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Molecular Weights

Conversion Factors - Molecular Mass (or Molecular Weight)
Dr. MJ Patterson

The molecular mass is an extension of the molar mass that we have already seen for elements.  Now, instead of calculating the mass of one mole of atoms of an element, we can calculate the mass of one mole of molecules of a compound.

This extends our conversion factors as well, as you will see in the following examples.

(I will almost always use the term molecular weight instead of molecular mass, and I will use the abbreviation MW.)

Example 1:
Find the MW of ammonium sulfate.

Solution 1:
First, we must write the formula correctly from the name.  The ammonium ion has a single positive charge while the sulfate ion has two negative charges.  That means the formula needs two ammonium ions to cancel out all of the charge.


Next, we need to figure out how many atoms of each element are present in one formula unit.  The formula indicates that there are two ammonium ions, supplying 1x2 = 2 nitrogen atoms and 2x4 = 8 hydrogen atoms.  The sulfate ion provides one sulfur atom and 4 oxygen atoms.

To calculate the MW:

2 x N =

2 x 14.01 =


8 x H =

8 x 1.01 =


1 x S =

1 x 32.07 = 


4 x O =

4 x 16.00 =



Total = 


The molecular weight is 132.17 g/mol.  In other words, one mole of ammonium sulfate weights 132.17 g.

Example 2:
How many moles of ammonium sulfate are in 75.0 g of ammonium sulfate?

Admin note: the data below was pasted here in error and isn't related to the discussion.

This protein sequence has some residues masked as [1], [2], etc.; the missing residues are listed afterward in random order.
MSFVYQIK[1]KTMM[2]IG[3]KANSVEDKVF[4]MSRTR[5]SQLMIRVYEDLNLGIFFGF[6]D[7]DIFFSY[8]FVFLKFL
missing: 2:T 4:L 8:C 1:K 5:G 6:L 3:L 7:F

Solution 2:
We can use the MW as a conversion factor:

1 mole (NH4)2SO4 = 132.17 g (NH4)2SO4

(75.0 g (NH4)2SO4)

     (1 mole (NH4)2SO4)     

 = 0.567 moles (NH4)2SO4


(132.17 g (NH4)2SO4)


Example 3:
How many grams of oxygen are in 75.0 g of ammonium sulfate?

Solution 3:
We need a couple more conversion factors to build on the last example.

1 mole (NH4)2SO4 = 132.17 g (NH4)2SO4, and
1 mole (NH4)2SO4 = 2 moles N = 8 moles H = 1 mole S = 4 moles O

and, from the molar mass of oxygen,
1 mole O = 16.00 g O

Putting it all together, we start with grams (NH4)2SO4, convert to moles (NH4)2SO4, convert to moles O, and finally convert to grams O.

   (75.0 g (NH4)2SO4)   

     (1 mole (NH4)2SO4)     

          (4 moles O)          

  (16.00 g O)  

 = 36.3 g O


(132.17 g (NH4)2SO4)

(1 mole (NH4)2SO4)

(1 mole O)


Stop and ask yourself if this answer makes sense.  We are looking for the mass of part of the compound, so the mass should be less than what we started with.  Since 36.3 g is less than 75.0 g, this answer is reasonable.  Another check is to look at the MW calculation.  Oxygen accounts for 64.00 out of the 132.17 g, or roughly half.  Then, we would expect this answer to be about half the amount that we started with, and yes, 36.3 is roughly half of the initial 75.0 g.

Example 4:
Write down all of the conversion factors you can think of for (NH4)2SO4.

Solution 4:
We have already seen:
1 mole (NH4)2SO4 = 132.17 g (NH4)2SO4 = 2 moles N = 8 moles H = 1 mole S = 4 moles O

and we can add to this:
1 mole (NH4)2SO4 = 2 moles NH4+ = 1 mole SO42-

There are also a number of related factors, such as the molar masses of the individual elements.